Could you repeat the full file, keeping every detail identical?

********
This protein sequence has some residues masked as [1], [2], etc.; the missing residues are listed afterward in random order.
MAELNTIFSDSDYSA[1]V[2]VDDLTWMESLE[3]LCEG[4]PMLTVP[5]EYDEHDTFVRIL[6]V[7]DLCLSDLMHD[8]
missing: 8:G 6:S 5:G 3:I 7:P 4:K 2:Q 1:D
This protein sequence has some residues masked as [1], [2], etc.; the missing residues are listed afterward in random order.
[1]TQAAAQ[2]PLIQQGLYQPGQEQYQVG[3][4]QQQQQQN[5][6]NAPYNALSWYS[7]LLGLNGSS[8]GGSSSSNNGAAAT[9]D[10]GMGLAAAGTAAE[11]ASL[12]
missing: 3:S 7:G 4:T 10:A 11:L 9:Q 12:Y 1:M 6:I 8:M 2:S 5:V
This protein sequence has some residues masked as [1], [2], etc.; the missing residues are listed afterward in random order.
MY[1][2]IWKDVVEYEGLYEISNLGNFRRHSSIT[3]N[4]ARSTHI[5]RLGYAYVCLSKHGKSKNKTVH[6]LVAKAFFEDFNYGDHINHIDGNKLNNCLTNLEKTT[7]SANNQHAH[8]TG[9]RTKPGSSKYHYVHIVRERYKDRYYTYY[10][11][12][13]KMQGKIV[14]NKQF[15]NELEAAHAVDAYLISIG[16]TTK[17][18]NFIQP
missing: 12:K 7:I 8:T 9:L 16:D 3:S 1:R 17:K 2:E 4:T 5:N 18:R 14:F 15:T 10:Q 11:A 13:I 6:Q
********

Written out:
This protein sequence has some residues masked as [1], [2], etc.; the missing residues are listed afterward in random order.
MAELNTIFSDSDYSA[1]V[2]VDDLTWMESLE[3]LCEG[4]PMLTVP[5]EYDEHDTFVRIL[6]V[7]DLCLSDLMHD[8]
missing: 8:G 6:S 5:G 3:I 7:P 4:K 2:Q 1:D
This protein sequence has some residues masked as [1], [2], etc.; the missing residues are listed afterward in random order.
[1]TQAAAQ[2]PLIQQGLYQPGQEQYQVG[3][4]QQQQQQN[5][6]NAPYNALSWYS[7]LLGLNGSS[8]GGSSSSNNGAAAT[9]D[10]GMGLAAAGTAAE[11]ASL[12]
missing: 3:S 7:G 4:T 10:A 11:L 9:Q 12:Y 1:M 6:I 8:M 2:S 5:V
This protein sequence has some residues masked as [1], [2], etc.; the missing residues are listed afterward in random order.
MY[1][2]IWKDVVEYEGLYEISNLGNFRRHSSIT[3]N[4]ARSTHI[5]RLGYAYVCLSKHGKSKNKTVH[6]LVAKAFFEDFNYGDHINHIDGNKLNNCLTNLEKTT[7]SANNQHAH[8]TG[9]RTKPGSSKYHYVHIVRERYKDRYYTYY[10][11][12][13]KMQGKIV[14]NKQF[15]NELEAAHAVDAYLISIG[16]TTK[17][18]NFIQP
missing: 12:K 7:I 8:T 9:L 16:D 3:S 1:R 17:K 2:E 4:T 5:N 18:R 14:F 15:T 10:Q 11:A 13:I 6:Q